For the second year in a row, a coalition of medical students, emergency physicians and health groups in Texas is hosting the “Texas Two Step: Save a Life Campaign” event at 45 sites in 12 cities across Texas. The goal is to train participants how to act quickly to save the life of someone experiencing cardiac arrest.
At a Learning Lab session Monday on the Expo floor, Wesley Wheeler, Director of Safety, National Electrical Contractors Association, discussed the new regulations surrounding NFPA 70E and employers’ and contractors’ responsibilities.
On January 16, 2007, OSHA’s Director of Enforcement, Richard Fairfax, explained in a letter of interpretation requirements for first aid, CPR, and bloodborne pathogens exposure training. Does everyone need to be trained? What if there is a career rescue squad within five miles of the workplace?
Although survival rates for people who suffer cardiac arrest outside a hospital are extremely low in most places, emergency physicians propose three interventions to improve survival rates and functional outcomes in any community and urge additional federal funding for cardiac resuscitation research in an editorial published online last Wednesday in Annals of Emergency Medicine (“IOM Says Times to Act to Improve Cardiac Arrest Survival … Here’s How”).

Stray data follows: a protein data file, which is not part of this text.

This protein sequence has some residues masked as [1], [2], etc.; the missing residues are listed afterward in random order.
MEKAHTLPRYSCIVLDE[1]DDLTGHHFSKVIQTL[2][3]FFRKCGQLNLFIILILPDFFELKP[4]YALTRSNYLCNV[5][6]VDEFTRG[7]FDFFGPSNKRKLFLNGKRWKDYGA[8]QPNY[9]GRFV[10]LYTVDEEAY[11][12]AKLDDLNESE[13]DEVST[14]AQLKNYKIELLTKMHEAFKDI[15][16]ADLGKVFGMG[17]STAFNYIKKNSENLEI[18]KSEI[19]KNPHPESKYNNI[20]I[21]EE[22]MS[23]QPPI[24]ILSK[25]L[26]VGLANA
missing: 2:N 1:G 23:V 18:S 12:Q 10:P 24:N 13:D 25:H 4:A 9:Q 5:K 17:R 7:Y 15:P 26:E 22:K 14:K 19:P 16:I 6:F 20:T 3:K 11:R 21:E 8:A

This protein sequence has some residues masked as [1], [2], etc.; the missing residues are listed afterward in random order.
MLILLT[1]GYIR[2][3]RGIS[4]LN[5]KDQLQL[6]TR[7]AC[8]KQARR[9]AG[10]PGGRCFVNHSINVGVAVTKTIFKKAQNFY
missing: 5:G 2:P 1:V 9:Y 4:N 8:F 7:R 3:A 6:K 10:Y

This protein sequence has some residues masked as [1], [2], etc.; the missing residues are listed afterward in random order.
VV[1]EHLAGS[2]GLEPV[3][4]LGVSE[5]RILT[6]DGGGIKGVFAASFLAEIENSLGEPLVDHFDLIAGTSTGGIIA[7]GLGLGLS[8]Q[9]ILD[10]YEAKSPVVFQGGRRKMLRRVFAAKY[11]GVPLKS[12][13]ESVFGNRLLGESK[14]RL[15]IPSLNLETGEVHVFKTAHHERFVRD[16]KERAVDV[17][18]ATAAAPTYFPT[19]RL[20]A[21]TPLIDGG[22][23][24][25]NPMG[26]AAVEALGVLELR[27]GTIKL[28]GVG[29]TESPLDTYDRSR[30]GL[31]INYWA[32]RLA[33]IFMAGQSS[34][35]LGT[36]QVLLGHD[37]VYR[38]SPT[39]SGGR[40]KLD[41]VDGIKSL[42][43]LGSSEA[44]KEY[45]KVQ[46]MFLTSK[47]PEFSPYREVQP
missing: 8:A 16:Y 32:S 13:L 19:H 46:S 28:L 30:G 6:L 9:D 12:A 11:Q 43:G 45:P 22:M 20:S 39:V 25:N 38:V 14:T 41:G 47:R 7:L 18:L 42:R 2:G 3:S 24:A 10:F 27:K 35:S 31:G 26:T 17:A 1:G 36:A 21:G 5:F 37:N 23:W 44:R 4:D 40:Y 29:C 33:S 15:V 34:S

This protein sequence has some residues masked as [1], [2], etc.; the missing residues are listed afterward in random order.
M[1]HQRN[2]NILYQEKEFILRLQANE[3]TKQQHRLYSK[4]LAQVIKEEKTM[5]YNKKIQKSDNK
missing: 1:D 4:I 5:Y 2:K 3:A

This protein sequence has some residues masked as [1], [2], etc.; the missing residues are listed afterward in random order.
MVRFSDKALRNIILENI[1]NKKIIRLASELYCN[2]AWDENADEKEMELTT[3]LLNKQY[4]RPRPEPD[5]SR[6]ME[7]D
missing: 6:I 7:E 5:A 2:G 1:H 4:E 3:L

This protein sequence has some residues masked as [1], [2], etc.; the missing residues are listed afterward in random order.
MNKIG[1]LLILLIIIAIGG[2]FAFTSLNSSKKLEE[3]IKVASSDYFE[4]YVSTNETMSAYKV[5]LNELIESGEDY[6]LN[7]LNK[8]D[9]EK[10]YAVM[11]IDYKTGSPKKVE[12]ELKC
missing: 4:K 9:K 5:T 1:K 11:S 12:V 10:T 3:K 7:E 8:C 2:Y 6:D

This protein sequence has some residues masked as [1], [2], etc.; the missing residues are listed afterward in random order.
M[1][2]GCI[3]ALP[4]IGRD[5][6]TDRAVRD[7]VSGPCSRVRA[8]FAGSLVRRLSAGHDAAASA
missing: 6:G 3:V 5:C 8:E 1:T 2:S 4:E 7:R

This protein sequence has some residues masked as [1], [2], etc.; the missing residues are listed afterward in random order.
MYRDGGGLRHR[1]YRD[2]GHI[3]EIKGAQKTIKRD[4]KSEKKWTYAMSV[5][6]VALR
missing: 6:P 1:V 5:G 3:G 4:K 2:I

Safer workplaces result in safer communities. Why? Because workers take safety practices learned on the job back home and into their communities. In Oak Ridge, once a year, an event is held to ensure safer communities by offering free safety training to anyone who registers. For the fourth consecutive year, the Oak Ridge Business Safety Partnership (ORBSP), partnering with numerous businesses and organizations will host Safety Fest TN, a week of safety classes, safety seminars, a safety expo, and a community safety forum – all free of charge.
“We go to CPR training every year, and we’re always told that we’ll use it more away from work than at work,” said Arty Mayfield of Vacaville, California. “This is what we do. This is what we’re trained to do.”
Would you know what to do if a coworker's breathing or heartbeat stopped? If you're like 70% of Americans, the answer is no. But the ability to perform cardiopulmonary resuscitation, or CPR, is a vital life-saving tool in many emergencies.